During the plotting process of The Ankulen, I decided that I wanted the climatic scene to be a picture of what Jesus did when He died on the cross, the distance He had to span, the sheer incredibility of it. Here He was, the God of the universe, the Creator, Holy and Perfect ... and yet He chose to die - DIE! - for puny, sinful, pathetic, insignificant human beings. He didn't have to - it was the last thing that we ever expected - yet He did. Why? Not so we can keep him company in Eternity. God is three-in-one. He can keep Himself company just fine. No, He did it because He loves us.
So I knew that the climatic scene would be Jen choosing to fight the Polystoikhedron, even though it is almost certain death for her, just so that her imaginary people will no longer be plagued by him.
Of course, the picture isn't perfect. Jen is not a perfect, holy God. She's a sinful, pitiful human being, and the Polystoikhedron being in her imagination is almost as much her fault as it is her characters. Yet her sacrifice is still there. She doesn't have to do this for her imaginary world. She can live without it - she's been living without it for the last eight years, though it's been miserable for her. Her friends don't expect her to do it, they beg her not to. But she does it. She wants to do it. Why? Not because they can keep her company - she'll miss them, sure, but she has family and friends in the real world. No, she does it because she loves them, and she loves her world.
Shortly before I actually got around to writing the scene, I was reading though the back posts on Molly Evangeline's blog, and discovered This One. Go read it. It's short. I'll wait.
Back? Good. Molly got me thinking about all of the books that pictured Jesus' sacrifice, the ones that I loved ... and the ones that kinda fell flat. The first that came to mind was, of course, The Lion, the Witch, and the Wardrobe, Molly had mentioned it herself. Then there was Molly's own picture in Truth. I found it extremely well done. And then there was George MacDonald's The Light Princess. (And if you haven't read this book, I highly suggest it. I know you can get it free to listen to on Librivox. If you can get past all the singing ... it's absolutely hilarious in spots! Other places almost had me in tears!) And then there all of the pictures in the Bible itself - Abraham and Isaac on the mountain, Jonah in the Whale ... so on and so forth.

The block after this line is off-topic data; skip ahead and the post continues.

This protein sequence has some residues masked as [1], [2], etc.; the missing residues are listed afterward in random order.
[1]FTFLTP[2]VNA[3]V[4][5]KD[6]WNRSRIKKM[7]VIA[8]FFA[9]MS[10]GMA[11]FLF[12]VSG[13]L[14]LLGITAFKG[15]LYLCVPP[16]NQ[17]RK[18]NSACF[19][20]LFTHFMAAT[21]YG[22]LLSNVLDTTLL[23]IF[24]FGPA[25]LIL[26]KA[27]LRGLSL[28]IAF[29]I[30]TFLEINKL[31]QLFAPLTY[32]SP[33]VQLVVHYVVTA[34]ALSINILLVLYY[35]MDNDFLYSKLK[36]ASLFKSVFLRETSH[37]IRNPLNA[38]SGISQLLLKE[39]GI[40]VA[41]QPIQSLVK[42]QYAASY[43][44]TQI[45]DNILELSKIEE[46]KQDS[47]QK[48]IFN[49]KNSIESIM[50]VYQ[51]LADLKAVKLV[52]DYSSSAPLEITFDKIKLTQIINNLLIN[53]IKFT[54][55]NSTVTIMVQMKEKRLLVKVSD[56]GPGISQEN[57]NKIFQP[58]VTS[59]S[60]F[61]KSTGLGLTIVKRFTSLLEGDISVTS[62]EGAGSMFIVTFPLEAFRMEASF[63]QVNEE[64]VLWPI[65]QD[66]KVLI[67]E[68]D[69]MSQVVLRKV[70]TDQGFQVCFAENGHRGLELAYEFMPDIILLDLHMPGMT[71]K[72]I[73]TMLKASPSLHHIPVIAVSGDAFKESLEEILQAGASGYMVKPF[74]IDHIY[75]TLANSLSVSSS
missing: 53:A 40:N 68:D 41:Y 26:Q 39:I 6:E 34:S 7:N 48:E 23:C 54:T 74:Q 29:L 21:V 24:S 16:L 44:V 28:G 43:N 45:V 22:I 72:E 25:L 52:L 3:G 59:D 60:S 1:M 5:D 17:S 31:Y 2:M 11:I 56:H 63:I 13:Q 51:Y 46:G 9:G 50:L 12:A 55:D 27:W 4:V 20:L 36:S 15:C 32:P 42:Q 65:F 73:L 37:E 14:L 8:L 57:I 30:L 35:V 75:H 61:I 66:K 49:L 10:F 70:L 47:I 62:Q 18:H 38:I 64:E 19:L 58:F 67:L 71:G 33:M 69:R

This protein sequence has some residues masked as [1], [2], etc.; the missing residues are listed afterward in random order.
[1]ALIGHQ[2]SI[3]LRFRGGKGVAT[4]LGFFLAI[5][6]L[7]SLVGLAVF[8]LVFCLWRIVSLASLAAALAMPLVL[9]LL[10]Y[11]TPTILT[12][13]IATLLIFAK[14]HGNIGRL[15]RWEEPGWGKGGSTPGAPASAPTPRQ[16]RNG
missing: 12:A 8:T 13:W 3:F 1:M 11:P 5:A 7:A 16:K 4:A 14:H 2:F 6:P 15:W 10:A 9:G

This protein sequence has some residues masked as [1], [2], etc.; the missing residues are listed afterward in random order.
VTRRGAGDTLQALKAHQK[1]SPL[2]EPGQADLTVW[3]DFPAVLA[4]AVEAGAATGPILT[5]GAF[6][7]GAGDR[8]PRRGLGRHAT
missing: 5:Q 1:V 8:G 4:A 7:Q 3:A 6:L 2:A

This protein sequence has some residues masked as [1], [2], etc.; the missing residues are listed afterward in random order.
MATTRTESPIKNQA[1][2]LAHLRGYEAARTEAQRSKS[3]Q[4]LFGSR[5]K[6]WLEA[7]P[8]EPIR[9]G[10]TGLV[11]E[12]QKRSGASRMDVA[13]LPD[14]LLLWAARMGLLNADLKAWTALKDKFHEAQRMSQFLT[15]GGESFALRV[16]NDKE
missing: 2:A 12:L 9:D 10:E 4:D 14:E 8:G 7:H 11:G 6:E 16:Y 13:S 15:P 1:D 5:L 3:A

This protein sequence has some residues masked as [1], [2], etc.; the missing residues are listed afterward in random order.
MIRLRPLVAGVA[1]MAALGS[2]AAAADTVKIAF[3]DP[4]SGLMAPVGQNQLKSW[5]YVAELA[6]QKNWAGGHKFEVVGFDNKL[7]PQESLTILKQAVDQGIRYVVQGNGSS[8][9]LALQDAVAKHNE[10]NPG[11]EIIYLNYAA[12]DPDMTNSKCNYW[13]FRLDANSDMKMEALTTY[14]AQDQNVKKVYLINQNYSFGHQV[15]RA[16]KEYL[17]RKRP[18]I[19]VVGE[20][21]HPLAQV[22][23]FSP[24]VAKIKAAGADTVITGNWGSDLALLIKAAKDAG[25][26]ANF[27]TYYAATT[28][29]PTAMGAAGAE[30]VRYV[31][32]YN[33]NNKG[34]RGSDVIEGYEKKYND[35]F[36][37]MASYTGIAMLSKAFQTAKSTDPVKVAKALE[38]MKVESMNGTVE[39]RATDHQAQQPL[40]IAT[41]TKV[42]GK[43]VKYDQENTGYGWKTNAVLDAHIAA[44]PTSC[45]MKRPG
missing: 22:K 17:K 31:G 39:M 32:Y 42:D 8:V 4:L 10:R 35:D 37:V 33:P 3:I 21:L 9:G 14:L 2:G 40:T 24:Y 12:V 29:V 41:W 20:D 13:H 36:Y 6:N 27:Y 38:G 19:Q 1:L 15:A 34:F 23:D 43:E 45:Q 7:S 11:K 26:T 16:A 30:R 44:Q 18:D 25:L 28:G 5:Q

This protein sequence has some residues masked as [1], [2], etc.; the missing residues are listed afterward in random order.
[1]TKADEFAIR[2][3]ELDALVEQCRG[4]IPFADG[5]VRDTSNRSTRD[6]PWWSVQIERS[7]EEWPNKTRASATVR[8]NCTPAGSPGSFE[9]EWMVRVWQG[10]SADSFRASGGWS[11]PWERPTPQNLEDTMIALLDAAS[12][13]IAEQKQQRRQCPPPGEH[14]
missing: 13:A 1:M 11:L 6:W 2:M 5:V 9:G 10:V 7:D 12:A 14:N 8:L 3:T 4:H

And then there were the ones that fell flat. Moonbeam by Katie Comstock and Tears of a Dragon by Bryan Davis are the two that spring to mind. Both are books that I otherwise love ... they just fell a bit flat.
Why? I realized that it wasn't that they were cliche or anything. All of these were wonderfully cliche and different. What makes a sacrifice/resurrection scene work is how much it matters to the plot, and how expected it is. Even though I had heard on the radio that Aslan would sacrifice himself for Edmund, I was still at the edge of my seat as I watched (Yes, watched. The BBC version.) Aslan with Susan and Lucy towards the stone table. I despaired with them as the knife was plunged into his heart and all hope was lost. I rejoiced when the table cracked and he was alive again.
And yet, in Tears of a Dragon, Billy's death and resurrection fell flat. Why? Partially because it felt forced. But also because it didn't seem to help the plot. It seemed to me that the plot would have changed very little had Elaine not succeeded in plunging the knife in Billy's back ... and that the way he resurrected was far too easy. I mean, the knife was supposed to be one that once you're dead, you're dead. I loved the series, I really did, but that scene fell flat, and I felt almost cheated. (But I do applaud how he waited until the last book to do it. Made it feel a bit more earned.)
And in Moonbeam, the problem was that she relied too heavily on that part of the plot. It did not catch me by surprise, so I wasn't at the edge of my seat while I read the Jesus-figure's death. I didn't despair as I waited for him to rise again. When he did, I was happy, but it was more of a finally! happy.
So will The Ankulen's sacrifice seen sink or swim? I won't pretend to say, though I love it a lot, and my beta readers have seemed to like it.